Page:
Now that I have presented the goals for this course–making lawyers more efficient by teaching them how to code–let me distinguish other goals that are not my central goals for this course but may be pleasant side effects of becoming a computer programmer.
To be clear, I don’t have any problem with these admirable goals. Deep down, I hope many of my students will achieve these goals as a side-effect of this course, or because this course spurs future study. But I am of the firm opinion that it is extremely challenging to teach a law student how to become a coder in just one, three-credit, semester-long course if all one does is stick closely to the modest goal of teaching basic programming competency. I think it distracts from the laser focus one should have on this challenging goal to confuse things with other goals like these:
This course is not designed to teach you how to think like a techie. This is not my goal, because I don’t really know how I would begin to do that. Knowledge of basic computer programming is neither necessary nor sufficient for being a credentialed or capable techie. The acquisition of such knowledge might be a great first step toward becoming a techie, but I’m not interested nor necessarily well-positioned to teach you how to get to that point.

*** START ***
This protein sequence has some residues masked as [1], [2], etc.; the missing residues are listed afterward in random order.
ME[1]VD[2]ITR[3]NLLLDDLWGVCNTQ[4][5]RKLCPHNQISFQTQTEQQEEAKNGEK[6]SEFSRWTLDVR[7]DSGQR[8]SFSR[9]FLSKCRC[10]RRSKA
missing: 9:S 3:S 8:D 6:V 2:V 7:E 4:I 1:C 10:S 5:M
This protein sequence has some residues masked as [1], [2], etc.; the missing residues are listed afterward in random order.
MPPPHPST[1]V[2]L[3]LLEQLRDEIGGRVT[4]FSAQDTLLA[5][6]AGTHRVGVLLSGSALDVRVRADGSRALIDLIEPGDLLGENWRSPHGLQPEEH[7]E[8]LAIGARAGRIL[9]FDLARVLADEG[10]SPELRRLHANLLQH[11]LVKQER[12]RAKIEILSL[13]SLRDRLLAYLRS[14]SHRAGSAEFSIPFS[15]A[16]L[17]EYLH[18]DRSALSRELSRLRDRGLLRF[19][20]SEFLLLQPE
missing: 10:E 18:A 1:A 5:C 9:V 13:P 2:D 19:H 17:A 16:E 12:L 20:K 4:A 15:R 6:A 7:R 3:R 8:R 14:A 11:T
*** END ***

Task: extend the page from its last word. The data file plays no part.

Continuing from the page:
This course is not a course about technology policy. You will almost never hear me trying to connect the skills I am teaching to the Crypto Wars, or information privacy, or intellectual property, or net neutrality, even though I think about topics like these in my research, writing, and other courses.
This course is not deisgned to teach you how to talk to techies. This might be a pleasant side effect of the course, but we will not fold in lessons on technological translation in this course. Again, I do this in my other courses, but there simply is no time for it in programming.
This is a skills course, plain and simple. I hope someday this course will be seen as a supplement to legal research and writing rather than a parallel to doctrinal courses. Like LRW, this course is meant to be transsubstantive, to teach you how to be a better lawyer, irrespective of your specialty or style of practice.